Even if the Del McCoury Band didn't repeat a single song over the course of its two-night stand at the Barns on Tuesday and Wednesday, this act would not run out of fresh material to keep bluegrass fans happy.
McCoury, a guitar legend in the fast-picking musical style, has been playing and recording for more than 40 years. He has performed as a solo artist and led bands such as the Dixie Pals and his current eponymous team. Add in guest sessions, compilations and tribute CDs and McCoury's the kind of guy whose complete catalog could make your iPod scream uncle.
The man born Delano Floyd McCoury in Bakersville, N.C., almost 67 years ago was turned on to the high lonesome sound when he was just 11 and heard Earl Scruggs for the first time. He taught himself three-finger banjo by copying the vinyl 78 rpm records he loved and then played in Baltimore area honky-tonks with Keith Daniels and the Blue Ridge Ramblers, the Franklin County Boys and Jack Cooke's Virginia Playboys. It was while working with the latter that McCoury caught the ear of superstar Bill Monroe, who brought him on board to play guitar and sing as one of his Blue Grass Boys in 1963.
After a brief stint with Monroe, McCoury took a nearly two-decade detour to raise a family in Pennsylvania, working in construction and logging while playing and recording on a more erratic schedule, including solo albums, as one of the Shady Valley Boys and ultimately as leader of the Dixie Pals, a group that launched McCoury to his current acclaim.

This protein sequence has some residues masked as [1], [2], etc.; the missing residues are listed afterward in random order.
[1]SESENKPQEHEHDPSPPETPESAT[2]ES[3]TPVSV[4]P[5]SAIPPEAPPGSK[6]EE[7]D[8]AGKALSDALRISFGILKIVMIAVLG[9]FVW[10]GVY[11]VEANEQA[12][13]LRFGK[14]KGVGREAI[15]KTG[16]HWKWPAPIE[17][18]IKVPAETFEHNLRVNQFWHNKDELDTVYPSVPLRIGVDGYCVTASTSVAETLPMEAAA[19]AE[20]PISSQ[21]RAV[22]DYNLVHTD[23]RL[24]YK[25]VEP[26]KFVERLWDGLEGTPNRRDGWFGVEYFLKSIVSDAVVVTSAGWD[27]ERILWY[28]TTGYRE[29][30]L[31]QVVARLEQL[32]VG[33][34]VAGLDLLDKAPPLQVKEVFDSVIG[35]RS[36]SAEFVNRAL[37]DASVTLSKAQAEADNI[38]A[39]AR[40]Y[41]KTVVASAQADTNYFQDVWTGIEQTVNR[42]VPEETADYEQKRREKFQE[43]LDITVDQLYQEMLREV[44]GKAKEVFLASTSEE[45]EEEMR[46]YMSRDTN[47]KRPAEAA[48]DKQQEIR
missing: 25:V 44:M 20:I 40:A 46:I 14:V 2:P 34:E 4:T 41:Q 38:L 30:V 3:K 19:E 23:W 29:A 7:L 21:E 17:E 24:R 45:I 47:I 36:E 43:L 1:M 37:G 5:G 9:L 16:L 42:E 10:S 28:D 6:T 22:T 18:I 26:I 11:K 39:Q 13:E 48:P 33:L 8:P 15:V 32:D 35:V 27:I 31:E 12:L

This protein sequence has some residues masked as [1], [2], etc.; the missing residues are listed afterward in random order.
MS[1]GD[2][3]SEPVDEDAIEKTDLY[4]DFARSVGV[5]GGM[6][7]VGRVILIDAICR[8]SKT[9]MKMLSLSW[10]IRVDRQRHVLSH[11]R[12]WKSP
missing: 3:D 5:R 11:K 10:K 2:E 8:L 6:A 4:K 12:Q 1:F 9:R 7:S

In 1981, Del's son Ronnie, then 13, began playing mandolin with the Dixie Pals. Another son, Rob, joined six years later, first on bass, then on banjo. Jason Carter plays fiddle. Until bassist Alan Bartram replaced Mike Bub earlier this year, the lineup hadn't changed in more than 12 years.
But the name did change, to the current appellation, and in 1992 the Del McCoury Band relocated to Nashville and began recording albums including "Blue Side of Town" (1992) and "Cold Hard Facts" (1996), considered modern classics of the bluegrass style. The Del McCoury Band's latest album, "The Company We Keep," was released this year.
Honored as entertainers of the year eight times by the International Bluegrass Music Association, McCoury and company have done their part to bring traditional music to a broader audience. Collaborations with the jam bands Phish and Leftover Salmon, plus outlaw country rocker Steve Earle, have brought the classic bluegrass sound to a younger generation of fans, so don't be surprised if there are a few tie-dyed "Del-Heads" in the Wolf Trap audience.
And if they're not available at the Wolf Trap merchandise booth, head over to the band's official Web site (www.delmccouryband.com) for a chance to buy the limited edition Del McCoury bobblehead, individually signed and numbered by the master himself!
-- MARIANNE MEYER
The Barns of Wolf Trap, a 352-seat theater, is at 1635 Trap Rd. Tickets are $30 and can be purchased at the Barns box office, by calling Tickets.com at 703-218-6500 or online at www.wolftrap.org. For more information, call Wolf Trap at 703-938-2404 or visit the Web site.
Don't be blue. Send a Live! suggestion to email@example.com. Those wishing to snail-mail press materials are advised to write first for the correct address.